Using subtle references to the Chinese Cinderella fairytale this photographic essay explores that moment between two people, when one asks for their relationship to extend from a private digital correspondence to a physical encounter. The emotional crossroad where hope, desire, doubt and trust collide.
“You’re Cinderella, girl with night-chilled feet. I wonder… would you like to meet?” Texts our prince.
Would you? If you were in Cinderella’s shoe.
In 1995 I started work at a Hobart advertising agency producing TV commercials.
Back then there was the Intra-net, the World Wide Web, AltaVista and dial-up modems. A few years into my job at the agency, my boss Fay returned from holidaying in the Maldives. I arrived at the office as normal where Fay casually announced that she was now married – I hadn’t even known that she had been dating.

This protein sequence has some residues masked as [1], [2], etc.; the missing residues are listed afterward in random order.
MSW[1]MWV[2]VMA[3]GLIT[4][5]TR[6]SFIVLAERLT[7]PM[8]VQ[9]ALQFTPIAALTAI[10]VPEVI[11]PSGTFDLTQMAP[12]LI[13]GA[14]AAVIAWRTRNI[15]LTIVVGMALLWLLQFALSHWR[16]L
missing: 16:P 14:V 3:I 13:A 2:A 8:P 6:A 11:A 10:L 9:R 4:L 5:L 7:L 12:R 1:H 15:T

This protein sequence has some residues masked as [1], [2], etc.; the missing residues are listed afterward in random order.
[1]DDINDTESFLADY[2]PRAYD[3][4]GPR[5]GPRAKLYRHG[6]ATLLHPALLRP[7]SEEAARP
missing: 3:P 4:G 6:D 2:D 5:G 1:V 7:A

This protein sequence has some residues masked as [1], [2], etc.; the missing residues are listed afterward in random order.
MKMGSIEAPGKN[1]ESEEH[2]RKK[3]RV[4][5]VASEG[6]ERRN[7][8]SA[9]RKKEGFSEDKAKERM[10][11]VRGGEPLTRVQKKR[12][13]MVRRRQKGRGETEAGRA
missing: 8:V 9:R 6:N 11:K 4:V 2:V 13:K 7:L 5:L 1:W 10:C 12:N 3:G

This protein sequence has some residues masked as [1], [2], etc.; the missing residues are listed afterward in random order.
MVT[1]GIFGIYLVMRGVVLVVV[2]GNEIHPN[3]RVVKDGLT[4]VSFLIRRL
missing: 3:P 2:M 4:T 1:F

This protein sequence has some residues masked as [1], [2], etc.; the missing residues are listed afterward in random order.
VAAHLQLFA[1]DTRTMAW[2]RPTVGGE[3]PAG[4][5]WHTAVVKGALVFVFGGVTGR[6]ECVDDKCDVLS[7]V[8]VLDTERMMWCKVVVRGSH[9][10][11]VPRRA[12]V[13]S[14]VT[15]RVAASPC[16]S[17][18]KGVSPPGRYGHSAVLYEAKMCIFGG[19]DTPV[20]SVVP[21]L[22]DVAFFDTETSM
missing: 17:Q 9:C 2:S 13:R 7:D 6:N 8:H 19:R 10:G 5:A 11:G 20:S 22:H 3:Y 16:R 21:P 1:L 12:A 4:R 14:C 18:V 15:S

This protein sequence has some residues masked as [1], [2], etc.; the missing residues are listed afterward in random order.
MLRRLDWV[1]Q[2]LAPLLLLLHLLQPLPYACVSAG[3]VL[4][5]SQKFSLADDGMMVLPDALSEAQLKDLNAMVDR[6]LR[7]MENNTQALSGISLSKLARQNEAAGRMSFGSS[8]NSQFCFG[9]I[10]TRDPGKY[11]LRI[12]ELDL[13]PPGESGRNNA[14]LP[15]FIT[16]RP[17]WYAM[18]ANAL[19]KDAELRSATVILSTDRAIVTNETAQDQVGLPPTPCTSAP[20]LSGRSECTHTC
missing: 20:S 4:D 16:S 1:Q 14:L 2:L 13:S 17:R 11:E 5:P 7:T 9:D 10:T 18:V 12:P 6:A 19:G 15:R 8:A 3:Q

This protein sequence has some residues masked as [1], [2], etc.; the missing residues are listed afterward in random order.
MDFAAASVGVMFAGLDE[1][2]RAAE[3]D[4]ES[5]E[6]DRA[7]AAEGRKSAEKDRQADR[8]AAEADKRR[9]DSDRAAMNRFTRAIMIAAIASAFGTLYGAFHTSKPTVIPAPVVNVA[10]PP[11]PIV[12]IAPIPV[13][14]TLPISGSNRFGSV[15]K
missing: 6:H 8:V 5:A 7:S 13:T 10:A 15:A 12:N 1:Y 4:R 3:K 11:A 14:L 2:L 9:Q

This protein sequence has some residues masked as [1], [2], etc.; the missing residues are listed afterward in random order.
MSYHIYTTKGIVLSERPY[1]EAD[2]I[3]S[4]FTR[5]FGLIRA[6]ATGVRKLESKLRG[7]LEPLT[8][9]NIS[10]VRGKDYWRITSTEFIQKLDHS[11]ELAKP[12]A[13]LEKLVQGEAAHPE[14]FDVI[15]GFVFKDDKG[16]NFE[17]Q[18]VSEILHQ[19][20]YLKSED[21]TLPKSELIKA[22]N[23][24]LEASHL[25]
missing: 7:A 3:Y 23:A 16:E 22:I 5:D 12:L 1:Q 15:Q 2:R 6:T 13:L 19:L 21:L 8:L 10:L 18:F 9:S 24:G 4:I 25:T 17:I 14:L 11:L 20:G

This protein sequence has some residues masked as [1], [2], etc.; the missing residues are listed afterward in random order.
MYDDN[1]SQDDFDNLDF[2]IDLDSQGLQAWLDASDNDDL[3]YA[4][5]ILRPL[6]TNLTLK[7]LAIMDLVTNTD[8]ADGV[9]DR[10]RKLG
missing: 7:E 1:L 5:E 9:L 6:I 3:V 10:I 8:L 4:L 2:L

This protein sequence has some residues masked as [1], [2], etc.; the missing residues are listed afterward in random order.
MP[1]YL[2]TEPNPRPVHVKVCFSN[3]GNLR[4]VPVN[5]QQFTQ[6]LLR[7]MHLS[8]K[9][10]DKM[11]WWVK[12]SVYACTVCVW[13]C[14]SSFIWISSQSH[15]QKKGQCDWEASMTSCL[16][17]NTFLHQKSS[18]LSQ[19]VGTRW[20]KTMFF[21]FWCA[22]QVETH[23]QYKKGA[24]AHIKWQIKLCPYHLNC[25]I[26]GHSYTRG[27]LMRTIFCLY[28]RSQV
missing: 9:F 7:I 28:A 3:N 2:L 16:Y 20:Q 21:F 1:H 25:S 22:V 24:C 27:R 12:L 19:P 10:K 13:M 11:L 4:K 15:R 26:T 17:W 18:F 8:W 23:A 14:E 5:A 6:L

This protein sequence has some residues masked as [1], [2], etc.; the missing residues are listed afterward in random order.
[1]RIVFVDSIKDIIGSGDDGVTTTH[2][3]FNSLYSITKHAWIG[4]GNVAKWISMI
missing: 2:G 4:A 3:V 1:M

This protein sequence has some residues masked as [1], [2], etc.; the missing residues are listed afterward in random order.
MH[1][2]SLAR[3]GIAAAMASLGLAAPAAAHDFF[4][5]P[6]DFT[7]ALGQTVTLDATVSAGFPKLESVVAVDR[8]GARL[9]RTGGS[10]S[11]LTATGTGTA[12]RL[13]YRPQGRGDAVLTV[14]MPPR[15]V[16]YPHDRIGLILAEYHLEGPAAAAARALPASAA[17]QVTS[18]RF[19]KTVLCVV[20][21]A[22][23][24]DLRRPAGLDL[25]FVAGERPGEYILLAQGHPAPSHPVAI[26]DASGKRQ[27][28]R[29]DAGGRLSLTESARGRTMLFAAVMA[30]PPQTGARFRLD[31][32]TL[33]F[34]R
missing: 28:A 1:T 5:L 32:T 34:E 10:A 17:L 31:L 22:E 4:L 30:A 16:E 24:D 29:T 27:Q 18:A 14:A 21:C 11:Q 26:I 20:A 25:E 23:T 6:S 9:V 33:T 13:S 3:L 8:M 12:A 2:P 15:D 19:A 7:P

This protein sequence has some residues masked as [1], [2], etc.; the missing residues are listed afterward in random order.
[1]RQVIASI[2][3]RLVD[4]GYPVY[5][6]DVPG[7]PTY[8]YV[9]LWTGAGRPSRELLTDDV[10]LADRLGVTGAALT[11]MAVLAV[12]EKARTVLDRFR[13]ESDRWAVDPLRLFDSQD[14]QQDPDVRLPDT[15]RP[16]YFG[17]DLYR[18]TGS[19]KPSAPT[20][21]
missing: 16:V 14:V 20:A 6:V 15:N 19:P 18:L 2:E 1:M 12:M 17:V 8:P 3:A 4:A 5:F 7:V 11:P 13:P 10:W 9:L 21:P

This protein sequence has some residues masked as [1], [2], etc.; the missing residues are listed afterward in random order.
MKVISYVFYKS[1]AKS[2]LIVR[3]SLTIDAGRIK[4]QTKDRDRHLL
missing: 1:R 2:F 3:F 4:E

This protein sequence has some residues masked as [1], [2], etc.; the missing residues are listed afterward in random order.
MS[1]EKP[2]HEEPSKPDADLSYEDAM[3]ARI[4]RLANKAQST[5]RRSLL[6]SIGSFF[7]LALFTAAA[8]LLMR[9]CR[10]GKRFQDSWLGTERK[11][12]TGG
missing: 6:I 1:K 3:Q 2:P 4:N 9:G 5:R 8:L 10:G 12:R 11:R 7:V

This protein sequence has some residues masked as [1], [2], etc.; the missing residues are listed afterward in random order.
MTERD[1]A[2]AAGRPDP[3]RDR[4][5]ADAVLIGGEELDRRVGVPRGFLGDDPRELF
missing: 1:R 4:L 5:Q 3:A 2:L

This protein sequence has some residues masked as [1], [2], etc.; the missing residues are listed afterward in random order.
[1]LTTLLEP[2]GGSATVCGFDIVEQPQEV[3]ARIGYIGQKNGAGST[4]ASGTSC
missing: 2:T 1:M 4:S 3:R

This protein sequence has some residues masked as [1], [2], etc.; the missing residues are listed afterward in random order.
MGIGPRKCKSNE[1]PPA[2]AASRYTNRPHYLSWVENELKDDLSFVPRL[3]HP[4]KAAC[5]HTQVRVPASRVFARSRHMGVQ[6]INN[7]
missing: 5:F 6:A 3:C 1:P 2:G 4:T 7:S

Turns out that Fay had met a guy from Iceland called Damon through an online chat room. They’d exchanged messages for several months, then talked on the phone for a few more before deciding to meet in the Maldives. Their agreement being, if they liked each other’s company in person, they’d get married. And that’s what happened.
I’ve always thought how brave this was of Fay. Sure Damon too, but for a single mum to fly thousands of miles to meet a guy in a foreign country, who she’d never met in person before? Pretty risky.
20 years later, meeting online then moving from a digital relationship to a physical interaction is commonplace, but is it any safer? Catfish right?
This thought, that not all online relationships are what they appear, led me to embedding the Cinderella fairytale into the narrative for my photographic essay. From a modern perception Cinderella also tells the story of a Catfish moment, after all, isn’t Cindy actually pretending to be someone she’s not?
Thanks for following this story, to the end of its first chapter anyway.